- Lord Carter proposes cap on hospital corporate and management spending
- Draft of his unreleased report recommends expenditure does not exceed 7 per cent of income
- Trusts above this must submit plans for reduction against national benchmarks
Lord Carter is set to recommend that all hospital trusts’ management and administrative costs be limited to 7 per cent of income by April 2018, HSJ has learned.
Lord Carter’s report touches on almost every aspect of how the acute sector runs
The recommendation is one of 15 in Lord Carter’s report into hospital productivity, currently being finalised, which will touch on almost every aspect of how the acute sector operates.
HSJ understands that the latest draft of the report identifies “inexplicable variation” in administrative and corporate costs, ranging from 6-11 per cent of income. The mean was 8 per cent.
It recommends trusts be ordered to reduce this figure to 7 per cent by April 2018.
This would see every acute organisation submit a plan for how they would achieve this to NHS Improvement by October this year.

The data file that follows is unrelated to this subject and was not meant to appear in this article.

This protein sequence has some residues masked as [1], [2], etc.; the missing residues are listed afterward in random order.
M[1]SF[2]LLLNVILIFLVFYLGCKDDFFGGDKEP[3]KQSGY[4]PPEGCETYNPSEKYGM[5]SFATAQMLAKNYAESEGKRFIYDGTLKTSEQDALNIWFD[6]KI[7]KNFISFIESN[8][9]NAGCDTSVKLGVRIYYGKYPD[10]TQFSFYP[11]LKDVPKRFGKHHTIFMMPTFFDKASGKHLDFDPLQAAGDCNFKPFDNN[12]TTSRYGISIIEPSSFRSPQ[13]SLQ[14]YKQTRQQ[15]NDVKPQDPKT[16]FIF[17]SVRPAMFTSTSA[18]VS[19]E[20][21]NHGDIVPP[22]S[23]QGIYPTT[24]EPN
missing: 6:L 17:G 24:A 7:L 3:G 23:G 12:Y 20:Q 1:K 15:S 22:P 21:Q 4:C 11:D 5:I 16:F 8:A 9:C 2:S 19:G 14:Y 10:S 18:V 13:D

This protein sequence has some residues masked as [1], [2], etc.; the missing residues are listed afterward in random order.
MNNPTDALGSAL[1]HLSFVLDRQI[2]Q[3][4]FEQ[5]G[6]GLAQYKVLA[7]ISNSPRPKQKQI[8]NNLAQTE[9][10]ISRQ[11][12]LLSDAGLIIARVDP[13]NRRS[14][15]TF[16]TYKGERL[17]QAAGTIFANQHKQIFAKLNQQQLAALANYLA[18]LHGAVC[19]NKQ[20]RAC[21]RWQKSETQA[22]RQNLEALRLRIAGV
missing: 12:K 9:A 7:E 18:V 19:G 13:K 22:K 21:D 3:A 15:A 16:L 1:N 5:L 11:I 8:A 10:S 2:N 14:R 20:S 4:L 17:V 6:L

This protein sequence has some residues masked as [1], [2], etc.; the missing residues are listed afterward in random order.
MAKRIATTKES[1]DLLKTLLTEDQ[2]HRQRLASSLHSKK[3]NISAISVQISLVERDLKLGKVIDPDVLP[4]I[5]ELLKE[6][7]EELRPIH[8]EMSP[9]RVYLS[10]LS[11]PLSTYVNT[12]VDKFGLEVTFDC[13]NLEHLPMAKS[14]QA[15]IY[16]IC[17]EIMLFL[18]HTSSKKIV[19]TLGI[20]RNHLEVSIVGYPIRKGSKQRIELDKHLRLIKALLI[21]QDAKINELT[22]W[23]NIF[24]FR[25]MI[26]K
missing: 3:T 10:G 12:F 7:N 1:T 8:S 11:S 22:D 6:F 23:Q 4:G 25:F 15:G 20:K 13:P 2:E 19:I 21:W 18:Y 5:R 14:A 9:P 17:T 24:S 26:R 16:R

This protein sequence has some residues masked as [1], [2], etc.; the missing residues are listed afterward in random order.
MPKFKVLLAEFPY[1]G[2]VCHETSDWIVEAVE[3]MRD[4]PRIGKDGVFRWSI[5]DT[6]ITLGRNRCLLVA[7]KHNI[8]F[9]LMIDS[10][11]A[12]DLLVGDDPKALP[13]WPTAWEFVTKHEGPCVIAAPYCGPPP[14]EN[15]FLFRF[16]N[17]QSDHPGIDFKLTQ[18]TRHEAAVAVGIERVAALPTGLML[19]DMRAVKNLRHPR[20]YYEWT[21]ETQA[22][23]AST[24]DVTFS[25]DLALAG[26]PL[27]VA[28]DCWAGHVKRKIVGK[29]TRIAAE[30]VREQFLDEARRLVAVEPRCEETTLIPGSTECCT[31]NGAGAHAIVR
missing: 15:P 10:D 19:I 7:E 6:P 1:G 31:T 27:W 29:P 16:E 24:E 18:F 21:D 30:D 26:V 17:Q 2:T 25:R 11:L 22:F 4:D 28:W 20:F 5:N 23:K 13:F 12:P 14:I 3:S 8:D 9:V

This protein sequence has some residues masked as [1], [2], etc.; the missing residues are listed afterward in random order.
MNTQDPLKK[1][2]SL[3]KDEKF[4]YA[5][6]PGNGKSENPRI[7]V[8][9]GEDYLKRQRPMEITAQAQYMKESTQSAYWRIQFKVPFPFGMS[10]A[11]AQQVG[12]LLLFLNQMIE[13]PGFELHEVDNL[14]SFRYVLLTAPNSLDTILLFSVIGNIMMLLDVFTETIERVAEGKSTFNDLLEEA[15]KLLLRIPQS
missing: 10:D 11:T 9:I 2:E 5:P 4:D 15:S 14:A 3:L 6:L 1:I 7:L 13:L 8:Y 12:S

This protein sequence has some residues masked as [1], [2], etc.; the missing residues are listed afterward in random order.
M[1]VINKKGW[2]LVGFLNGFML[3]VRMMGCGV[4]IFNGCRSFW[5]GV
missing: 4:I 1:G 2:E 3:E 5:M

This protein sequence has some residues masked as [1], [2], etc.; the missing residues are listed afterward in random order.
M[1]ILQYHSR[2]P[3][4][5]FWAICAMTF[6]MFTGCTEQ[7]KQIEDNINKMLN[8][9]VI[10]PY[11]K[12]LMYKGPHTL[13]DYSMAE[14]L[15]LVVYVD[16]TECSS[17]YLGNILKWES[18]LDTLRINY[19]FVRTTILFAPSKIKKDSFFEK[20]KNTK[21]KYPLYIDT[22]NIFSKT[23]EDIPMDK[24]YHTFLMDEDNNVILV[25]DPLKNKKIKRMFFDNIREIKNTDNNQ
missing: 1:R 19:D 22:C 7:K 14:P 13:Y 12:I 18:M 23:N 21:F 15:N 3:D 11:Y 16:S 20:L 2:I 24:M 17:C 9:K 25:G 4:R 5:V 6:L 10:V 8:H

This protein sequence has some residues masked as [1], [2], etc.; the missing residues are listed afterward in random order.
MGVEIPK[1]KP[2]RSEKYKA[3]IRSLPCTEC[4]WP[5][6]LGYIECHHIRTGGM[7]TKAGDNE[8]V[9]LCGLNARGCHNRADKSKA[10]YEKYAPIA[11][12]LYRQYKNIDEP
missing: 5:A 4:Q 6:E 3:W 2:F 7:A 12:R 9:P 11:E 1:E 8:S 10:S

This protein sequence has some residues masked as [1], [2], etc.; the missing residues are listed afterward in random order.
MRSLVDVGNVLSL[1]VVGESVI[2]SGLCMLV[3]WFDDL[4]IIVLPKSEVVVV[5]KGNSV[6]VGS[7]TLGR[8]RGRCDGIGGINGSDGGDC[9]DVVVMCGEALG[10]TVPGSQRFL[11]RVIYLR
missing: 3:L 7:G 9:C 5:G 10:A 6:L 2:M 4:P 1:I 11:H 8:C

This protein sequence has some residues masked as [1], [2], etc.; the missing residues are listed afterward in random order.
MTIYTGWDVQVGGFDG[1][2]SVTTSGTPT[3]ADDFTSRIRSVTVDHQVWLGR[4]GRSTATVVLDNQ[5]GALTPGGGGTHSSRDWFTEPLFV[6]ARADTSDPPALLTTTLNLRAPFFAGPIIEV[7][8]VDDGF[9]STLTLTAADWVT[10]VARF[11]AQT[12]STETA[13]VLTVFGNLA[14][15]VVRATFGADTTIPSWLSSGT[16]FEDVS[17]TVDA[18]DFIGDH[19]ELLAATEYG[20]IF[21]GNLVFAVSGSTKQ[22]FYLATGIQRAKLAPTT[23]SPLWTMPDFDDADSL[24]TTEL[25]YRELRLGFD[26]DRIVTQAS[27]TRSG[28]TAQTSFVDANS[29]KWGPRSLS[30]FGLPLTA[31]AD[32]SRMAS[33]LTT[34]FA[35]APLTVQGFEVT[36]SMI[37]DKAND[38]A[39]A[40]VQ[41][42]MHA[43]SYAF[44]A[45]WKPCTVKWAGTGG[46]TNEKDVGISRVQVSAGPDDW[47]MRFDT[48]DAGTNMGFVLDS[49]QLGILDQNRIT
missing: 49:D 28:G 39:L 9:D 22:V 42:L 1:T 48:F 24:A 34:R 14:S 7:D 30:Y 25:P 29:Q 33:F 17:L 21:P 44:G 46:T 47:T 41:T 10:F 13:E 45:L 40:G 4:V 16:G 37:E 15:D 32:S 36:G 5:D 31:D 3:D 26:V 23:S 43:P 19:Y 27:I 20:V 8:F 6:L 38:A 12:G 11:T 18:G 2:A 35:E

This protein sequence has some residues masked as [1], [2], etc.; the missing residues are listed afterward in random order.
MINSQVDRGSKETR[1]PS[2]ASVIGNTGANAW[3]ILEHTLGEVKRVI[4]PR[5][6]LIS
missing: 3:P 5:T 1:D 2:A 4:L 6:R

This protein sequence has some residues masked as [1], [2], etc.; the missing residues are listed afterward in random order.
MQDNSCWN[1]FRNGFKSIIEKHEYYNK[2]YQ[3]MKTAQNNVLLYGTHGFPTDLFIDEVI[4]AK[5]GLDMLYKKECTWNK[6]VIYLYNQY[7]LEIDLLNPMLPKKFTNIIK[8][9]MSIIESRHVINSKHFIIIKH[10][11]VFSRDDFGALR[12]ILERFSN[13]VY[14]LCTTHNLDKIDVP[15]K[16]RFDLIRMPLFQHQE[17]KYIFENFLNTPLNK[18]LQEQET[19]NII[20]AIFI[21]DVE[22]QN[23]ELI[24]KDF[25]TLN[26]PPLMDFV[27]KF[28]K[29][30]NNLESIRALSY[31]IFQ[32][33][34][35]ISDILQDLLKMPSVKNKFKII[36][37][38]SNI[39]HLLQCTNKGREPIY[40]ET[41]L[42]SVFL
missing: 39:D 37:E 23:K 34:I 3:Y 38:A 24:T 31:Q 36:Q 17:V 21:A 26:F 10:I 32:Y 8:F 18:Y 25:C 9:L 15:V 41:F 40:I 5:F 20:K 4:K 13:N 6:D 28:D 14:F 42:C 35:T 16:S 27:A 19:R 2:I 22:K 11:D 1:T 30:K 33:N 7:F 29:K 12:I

- Return to hsj.co.uk at 6pm for more analysis of the Carter report
Outsourcing to other providers would be considered for organisations that were unable to show how they would reduce this cost.
National benchmarks for costs in HR, finance, IT and procurement will be developed by NHS Improvement for July.
Lord Carter is expected to recommend that hospitals test their existing services against “shared service solutions” and adopt these if savings of 5 per cent or more could be demonstrated.
The Labour peer’s team found that English acute trusts attributed £2bn to corporate back office costs and £2.3bn to administration costs.
When these totals are divided by England’s 154 specialist and acute hospital trusts, it gives an average corporate spend of £13m and administrative spend of £15m per provider. A trust where these costs were 8 per cent of income would have to make £2.5m in savings to comply with the 7 per cent target.
The report is expected to estimate the level of potential savings to be made from the national £4.3bn total at £350m-£450m if all trusts operated at 7 per cent.
Hospitals employed 53,500 full-time equivalent corporate staff and 83,600 administration staff, according to the review’s research.
HSJ understands that the Carter team found “broadly” the range of variation between providers remained the same whatever their type and size.
On corporate costs, the draft report suggests experience from other sectors, including local authorities, shows savings of 20-25 per cent are possible through shared service agreements.
NHS has ‘systemically failed’ to use buying power, says Carter
- Currently reading
Exclusive: Carter calls for cap on hospital management costs